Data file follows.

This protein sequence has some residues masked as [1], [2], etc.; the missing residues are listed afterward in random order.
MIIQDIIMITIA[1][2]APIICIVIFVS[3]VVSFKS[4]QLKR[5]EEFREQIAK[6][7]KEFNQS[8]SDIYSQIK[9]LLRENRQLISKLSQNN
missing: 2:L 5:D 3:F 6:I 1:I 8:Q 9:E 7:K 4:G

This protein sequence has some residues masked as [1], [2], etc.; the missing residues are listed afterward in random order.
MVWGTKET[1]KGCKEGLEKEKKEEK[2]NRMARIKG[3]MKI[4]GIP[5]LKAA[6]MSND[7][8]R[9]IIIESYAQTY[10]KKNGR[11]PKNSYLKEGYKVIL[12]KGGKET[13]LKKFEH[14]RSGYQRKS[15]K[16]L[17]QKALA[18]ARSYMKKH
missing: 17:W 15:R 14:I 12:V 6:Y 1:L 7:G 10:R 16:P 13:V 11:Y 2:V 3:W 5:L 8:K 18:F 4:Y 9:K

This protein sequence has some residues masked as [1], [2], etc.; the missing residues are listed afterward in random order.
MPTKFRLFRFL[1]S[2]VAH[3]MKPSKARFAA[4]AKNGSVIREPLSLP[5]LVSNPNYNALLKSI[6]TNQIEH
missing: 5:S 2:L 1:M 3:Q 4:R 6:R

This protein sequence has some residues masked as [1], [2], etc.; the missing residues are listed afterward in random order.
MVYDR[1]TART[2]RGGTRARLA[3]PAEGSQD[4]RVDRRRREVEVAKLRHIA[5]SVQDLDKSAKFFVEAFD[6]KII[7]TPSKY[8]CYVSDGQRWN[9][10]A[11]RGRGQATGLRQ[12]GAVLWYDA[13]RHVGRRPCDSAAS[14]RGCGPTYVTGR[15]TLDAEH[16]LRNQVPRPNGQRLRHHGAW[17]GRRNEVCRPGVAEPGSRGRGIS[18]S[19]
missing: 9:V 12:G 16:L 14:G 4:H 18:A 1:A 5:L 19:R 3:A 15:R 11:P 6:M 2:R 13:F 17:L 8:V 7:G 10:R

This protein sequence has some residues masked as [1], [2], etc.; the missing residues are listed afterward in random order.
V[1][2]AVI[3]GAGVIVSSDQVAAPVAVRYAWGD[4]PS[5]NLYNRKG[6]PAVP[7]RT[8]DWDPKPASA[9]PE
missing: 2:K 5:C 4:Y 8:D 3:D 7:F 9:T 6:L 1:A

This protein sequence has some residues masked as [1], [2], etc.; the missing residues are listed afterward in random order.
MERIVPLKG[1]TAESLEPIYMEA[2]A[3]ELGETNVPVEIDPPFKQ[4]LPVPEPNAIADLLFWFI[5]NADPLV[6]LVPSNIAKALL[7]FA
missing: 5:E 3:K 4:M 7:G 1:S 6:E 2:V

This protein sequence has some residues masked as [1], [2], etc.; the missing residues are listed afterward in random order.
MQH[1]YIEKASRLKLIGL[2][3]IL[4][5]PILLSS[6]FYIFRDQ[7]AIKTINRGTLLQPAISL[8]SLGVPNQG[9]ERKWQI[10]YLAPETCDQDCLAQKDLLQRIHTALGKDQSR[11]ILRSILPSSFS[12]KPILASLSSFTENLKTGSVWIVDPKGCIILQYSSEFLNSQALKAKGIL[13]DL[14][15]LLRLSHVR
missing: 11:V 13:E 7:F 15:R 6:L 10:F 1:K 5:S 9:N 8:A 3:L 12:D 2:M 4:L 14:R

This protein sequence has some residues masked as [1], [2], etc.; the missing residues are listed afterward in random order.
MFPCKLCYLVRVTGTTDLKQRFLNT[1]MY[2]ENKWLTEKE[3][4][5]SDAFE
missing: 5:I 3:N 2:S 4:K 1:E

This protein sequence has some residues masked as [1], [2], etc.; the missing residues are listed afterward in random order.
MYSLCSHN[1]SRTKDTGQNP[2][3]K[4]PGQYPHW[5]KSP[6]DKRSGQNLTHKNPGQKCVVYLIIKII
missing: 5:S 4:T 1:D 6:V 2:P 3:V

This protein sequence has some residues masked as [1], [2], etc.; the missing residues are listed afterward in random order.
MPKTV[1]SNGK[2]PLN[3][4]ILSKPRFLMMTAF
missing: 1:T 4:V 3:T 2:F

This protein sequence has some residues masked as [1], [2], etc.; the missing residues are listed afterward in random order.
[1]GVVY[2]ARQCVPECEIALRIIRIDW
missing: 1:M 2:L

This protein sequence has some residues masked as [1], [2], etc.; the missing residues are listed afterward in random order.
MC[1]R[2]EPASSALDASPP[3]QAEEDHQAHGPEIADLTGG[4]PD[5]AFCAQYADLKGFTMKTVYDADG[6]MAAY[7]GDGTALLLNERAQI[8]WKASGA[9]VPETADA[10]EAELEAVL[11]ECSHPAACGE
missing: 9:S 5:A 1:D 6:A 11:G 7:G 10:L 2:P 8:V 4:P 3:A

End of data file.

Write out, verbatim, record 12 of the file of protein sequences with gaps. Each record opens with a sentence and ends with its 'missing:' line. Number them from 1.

This protein sequence has some residues masked as [1], [2], etc.; the missing residues are listed afterward in random order.
MC[1]R[2]EPASSALDASPP[3]QAEEDHQAHGPEIADLTGG[4]PD[5]AFCAQYADLKGFTMKTVYDADG[6]MAAY[7]GDGTALLLNERAQI[8]WKASGA[9]VPETADA[10]EAELEAVL[11]ECSHPAACGE
missing: 9:S 5:A 1:D 6:A 11:G 7:G 10:L 2:P 8:V 4:P 3:A